Q: We have Mexican petunias, and all have suffered frost damage. How far should we prune them back?
A: Contain Mexican petunia in a localized area, so it doesn’t spread. Cut it back close to the ground, about 2 inches tall. For every single cut, three new shoots will grow. That improves its density.
Cutting off flowers that have finished blooming will reduce the spread of seed to new areas. Thoroughly clean afterward any equipment you might use, so you don’t spread it to a new location.
My experience with Mexican petunia has not been a great one. It grows like a weed, and I consider it the broadleaf version of Bermuda grass, aka devil grass. If it’s contained in an area and prevented from spreading into the landscape, I think it will be OK. Problems arise when it is planted in a shrub or flower bed.
Most of what’s available at nurseries will grow 3 or more feet tall. They can be cut back any time of the year, and they will regrow. There are supposed to be some varieties available that grow only about a foot tall. I don’t know if they are available here. Mexican petunia will spread into areas by seed or by underground stems called rhizomes. Some people will mistakenly call the plants rhizomes “roots,” but they’re not.
Use compost as a fertilizer application because mineral fertilizers, unless they are slow-release, will cause Mexican petunia to grow excessively. These plants like improved soil, and an application of compost helps with that. There might be fewer flowers produced if you overapply a fertilizer.
You can tell if the plants have plenty of nutrients by the color of the leaves. They will be dark green.
As a sidebar to this discussion, the reason they thin out and get scraggly is because they are not pruned and fertilized regularly. Cut them back and apply a fertilizer and see what happens after they are watered.
Q: I moved into a new home with exterior plants I am unfamiliar with. Because my cat has access to the enclosed backyard, I was wondering how I could determine whether any of these plants could be toxic to him.
A: One way or another, probably about 60 to 70 percent of all landscape plants are poisonous. Some are more poisonous than others. For instance, the toxicity of oleander, African sumac and cycad (sago palm) stems, leaves, flowers and seed has been well-documented. The berries produced by nandina (heavenly bamboo) have been reported to kill wild birds that eat them. Mushrooms that pop up from the ground after a rain generally cause animals to vomit but do not kill them. Don’t forget interior plants because a lot of those are poisonous as well.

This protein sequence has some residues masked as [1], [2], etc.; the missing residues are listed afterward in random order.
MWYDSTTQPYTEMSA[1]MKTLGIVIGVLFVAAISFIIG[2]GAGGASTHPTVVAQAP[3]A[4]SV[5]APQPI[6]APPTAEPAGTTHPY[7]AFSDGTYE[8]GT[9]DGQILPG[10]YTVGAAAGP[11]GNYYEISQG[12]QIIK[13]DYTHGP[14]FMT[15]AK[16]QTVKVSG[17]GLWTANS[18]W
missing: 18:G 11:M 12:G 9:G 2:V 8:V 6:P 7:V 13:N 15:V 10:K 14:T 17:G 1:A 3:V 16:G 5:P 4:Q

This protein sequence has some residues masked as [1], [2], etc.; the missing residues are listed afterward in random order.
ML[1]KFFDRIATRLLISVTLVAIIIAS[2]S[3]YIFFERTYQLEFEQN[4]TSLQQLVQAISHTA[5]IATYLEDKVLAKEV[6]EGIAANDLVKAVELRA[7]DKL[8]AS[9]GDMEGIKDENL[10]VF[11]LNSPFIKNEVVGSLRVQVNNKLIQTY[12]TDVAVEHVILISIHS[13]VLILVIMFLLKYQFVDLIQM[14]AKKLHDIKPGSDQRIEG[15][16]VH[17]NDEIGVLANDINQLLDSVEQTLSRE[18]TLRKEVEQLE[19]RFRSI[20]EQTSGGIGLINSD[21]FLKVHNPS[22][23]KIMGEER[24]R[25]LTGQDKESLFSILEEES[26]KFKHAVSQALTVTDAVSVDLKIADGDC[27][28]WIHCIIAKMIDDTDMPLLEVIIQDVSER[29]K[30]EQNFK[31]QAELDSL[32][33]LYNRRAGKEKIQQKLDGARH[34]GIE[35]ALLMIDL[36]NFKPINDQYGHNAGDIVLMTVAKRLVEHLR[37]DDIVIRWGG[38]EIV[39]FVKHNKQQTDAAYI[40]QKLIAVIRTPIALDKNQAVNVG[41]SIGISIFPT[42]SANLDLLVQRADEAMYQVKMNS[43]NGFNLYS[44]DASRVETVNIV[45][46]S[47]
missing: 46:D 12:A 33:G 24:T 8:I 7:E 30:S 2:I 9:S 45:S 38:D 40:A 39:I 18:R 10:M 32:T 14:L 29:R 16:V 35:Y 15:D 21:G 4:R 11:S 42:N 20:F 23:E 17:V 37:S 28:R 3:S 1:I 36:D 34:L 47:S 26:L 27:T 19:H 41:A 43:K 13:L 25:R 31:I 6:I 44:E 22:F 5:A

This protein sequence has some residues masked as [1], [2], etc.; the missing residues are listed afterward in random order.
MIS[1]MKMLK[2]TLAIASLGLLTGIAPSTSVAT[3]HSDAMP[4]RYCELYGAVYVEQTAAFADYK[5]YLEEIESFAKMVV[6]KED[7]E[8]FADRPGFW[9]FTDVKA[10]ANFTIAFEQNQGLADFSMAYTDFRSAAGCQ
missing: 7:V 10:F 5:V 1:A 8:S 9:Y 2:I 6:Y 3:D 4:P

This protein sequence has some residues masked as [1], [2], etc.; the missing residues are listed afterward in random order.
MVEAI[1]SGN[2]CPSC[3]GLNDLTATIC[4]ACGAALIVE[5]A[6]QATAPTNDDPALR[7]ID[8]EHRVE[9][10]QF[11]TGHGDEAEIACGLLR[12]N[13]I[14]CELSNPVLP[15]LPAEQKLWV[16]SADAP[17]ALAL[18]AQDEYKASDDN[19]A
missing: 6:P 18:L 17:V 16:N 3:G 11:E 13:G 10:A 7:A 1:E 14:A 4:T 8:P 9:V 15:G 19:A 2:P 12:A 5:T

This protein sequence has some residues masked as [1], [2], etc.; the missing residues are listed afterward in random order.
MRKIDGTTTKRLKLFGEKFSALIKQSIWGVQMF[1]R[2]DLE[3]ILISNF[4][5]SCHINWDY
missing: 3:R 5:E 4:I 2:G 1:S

The website by the American Society for Prevention of Cruelty to Animals has many poisonous and nonpoisonous landscape plants listed.
Q: My peach tree was in full bloom when that freeze hit in early February. This is the second time in three years that I had my peach crop wiped out by freezing temperatures. I’m thinking seriously about replacing it. What varieties bloom a little later than the first week in February?
A: As a general rule of thumb, the early-producing peaches also are the first to bloom. Later-producing peaches, like in July, August and even September, typically flower later.
Early-producing varieties like Earlitreat, Flordaprince, Flordaking and May Pride deliver peaches in early to mid-June in our valley. They flower consistently starting the first week of February. Even the early apples like Anna and Dorsett Golden push flowers around the third week of February here.
The location of a fruit tree in a landscape can encourage or discourage its flowering. For instance, locating a fruit tree in a warm microclimate of the yard causes it to flower early. Locating the same peach tree in a colder part of the yard might delay its flowering as much as two or three weeks.